36th Annual Hawaii International Conference on System Sciences, 2003. Proceedings of the (2003)
Big Island, Hawaii
Jan. 6, 2003 to Jan. 9, 2003
Moritz Strasser , Albert-Ludwigs-University
Alf Zugenmaier , Albert-Ludwigs-University
Customized marketing, so called 1-to-1 marketing, is often viewed as the panacea of e-commerce. User profiles, such as click streams logging every site the user accesses, are exploited to generate a profile of interests of the users. Marketing measures like advertisements in form of banners or product presentation are tailored according to these profiles. This kind of customizing suffers from insufficient information about the current interests of the users: the profiles are only a collection of past actions of the users.<div></div> Additionally, sometimes personalization is seen an invasion of privacy and often unsolicited advertisements unrelated to the users? real interests are cited as an example of the nuisances of 1-to-1 marketing. This shows the dilemma that 1-to-1 marketing faces: The users feel they already offer too much information about themselves.<div></div> Currently, users solve this dilemma by disabling all technical means that enable user profiling, e.g. by disabling cookies in their web browsers, using anonymity services, and providing fake identities to web sites.<div></div> We propose a novel approach based on peer-to-peer networks to allow marketing to a specific target group while preserving the privacy of users, we call it mask-marketing. In this concept a user assumes the identity of a mask representing his or her intentions. E.g., a user buying a Christmas present will use the "Christmas shopping" identity, afterwards the same user may use an "engineering" mask for an information search relating to his work. The users are able to present their preferences and intentions without these being attributable to their true identity.<div></div> The masks, which are technically realized by sharing cookies, are distributed and updated using a peer-to-peer networking approach. This permits use of a mask by several different users. All actions performed by different users under the identity of one mask contribute to the profile of this mask. Creation and distribution don?t require a central service. This is an advantage since the sensitive profile data is not concentrated in a central entity in the network, which could be viewed by privacy sensitive users with suspicion.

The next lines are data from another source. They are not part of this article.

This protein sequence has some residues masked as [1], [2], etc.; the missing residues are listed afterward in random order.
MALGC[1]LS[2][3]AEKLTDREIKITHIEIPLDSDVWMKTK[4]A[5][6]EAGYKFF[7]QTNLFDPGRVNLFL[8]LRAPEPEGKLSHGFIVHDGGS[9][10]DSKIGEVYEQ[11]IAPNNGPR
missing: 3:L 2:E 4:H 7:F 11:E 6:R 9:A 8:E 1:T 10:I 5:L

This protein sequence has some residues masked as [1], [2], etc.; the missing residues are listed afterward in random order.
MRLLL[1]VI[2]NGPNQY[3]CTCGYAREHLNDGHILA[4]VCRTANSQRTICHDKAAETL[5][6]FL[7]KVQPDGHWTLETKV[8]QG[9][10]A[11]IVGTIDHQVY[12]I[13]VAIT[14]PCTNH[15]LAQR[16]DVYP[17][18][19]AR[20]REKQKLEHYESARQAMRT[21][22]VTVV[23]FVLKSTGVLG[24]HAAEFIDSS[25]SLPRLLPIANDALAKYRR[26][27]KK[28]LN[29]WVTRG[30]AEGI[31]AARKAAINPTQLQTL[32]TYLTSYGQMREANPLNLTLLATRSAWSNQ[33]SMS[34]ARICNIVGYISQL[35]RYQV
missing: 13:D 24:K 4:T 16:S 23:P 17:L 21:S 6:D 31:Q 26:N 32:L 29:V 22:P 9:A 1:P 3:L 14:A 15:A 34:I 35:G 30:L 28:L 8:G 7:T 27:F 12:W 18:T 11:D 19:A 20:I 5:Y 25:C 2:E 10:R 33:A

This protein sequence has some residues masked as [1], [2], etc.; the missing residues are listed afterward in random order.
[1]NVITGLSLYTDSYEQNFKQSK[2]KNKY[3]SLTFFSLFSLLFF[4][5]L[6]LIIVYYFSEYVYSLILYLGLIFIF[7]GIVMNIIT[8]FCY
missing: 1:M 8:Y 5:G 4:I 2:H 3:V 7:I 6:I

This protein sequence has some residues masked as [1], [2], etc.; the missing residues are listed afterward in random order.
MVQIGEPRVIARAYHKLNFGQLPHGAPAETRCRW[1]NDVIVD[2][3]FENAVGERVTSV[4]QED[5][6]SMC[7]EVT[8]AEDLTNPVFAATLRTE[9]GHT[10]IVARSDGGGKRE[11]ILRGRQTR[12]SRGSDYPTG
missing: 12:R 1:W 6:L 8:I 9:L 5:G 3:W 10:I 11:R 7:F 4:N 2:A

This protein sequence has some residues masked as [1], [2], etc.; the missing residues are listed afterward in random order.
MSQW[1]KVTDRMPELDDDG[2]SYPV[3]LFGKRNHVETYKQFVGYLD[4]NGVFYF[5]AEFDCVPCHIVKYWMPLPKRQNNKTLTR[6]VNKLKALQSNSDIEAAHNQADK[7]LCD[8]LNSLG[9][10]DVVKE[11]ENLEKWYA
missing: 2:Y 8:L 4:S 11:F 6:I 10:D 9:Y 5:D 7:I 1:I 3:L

M. Strasser and A. Zugenmaier, "Personalization through Mask Marketing," 36th Annual Hawaii International Conference on System Sciences, 2003. Proceedings of the(HICSS), Big Island, Hawaii, 2003, pp. 219b.